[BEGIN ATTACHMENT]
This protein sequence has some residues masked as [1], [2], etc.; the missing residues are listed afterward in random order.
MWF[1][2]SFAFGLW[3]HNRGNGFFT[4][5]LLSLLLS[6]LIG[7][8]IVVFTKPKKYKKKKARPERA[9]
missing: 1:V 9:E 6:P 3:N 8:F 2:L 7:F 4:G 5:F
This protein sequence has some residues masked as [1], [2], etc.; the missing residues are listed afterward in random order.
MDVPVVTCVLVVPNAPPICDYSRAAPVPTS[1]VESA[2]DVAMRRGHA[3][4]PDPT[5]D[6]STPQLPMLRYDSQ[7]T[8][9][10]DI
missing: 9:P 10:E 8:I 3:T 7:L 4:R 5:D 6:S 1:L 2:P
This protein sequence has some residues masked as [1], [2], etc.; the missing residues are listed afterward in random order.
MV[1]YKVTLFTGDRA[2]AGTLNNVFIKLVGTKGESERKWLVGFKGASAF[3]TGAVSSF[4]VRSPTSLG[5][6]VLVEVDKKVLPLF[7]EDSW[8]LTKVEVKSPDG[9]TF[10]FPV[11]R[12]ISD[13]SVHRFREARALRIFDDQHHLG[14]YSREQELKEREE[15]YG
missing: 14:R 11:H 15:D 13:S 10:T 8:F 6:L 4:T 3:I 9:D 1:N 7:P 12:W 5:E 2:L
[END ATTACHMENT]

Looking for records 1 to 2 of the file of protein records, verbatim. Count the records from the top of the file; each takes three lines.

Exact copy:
This protein sequence has some residues masked as [1], [2], etc.; the missing residues are listed afterward in random order.
MWF[1][2]SFAFGLW[3]HNRGNGFFT[4][5]LLSLLLS[6]LIG[7][8]IVVFTKPKKYKKKKARPERA[9]
missing: 1:V 9:E 6:P 3:N 8:F 2:L 7:F 4:G 5:F
This protein sequence has some residues masked as [1], [2], etc.; the missing residues are listed afterward in random order.
MDVPVVTCVLVVPNAPPICDYSRAAPVPTS[1]VESA[2]DVAMRRGHA[3][4]PDPT[5]D[6]STPQLPMLRYDSQ[7]T[8][9][10]DI
missing: 9:P 10:E 8:I 3:T 7:L 4:R 5:D 6:S 1:L 2:P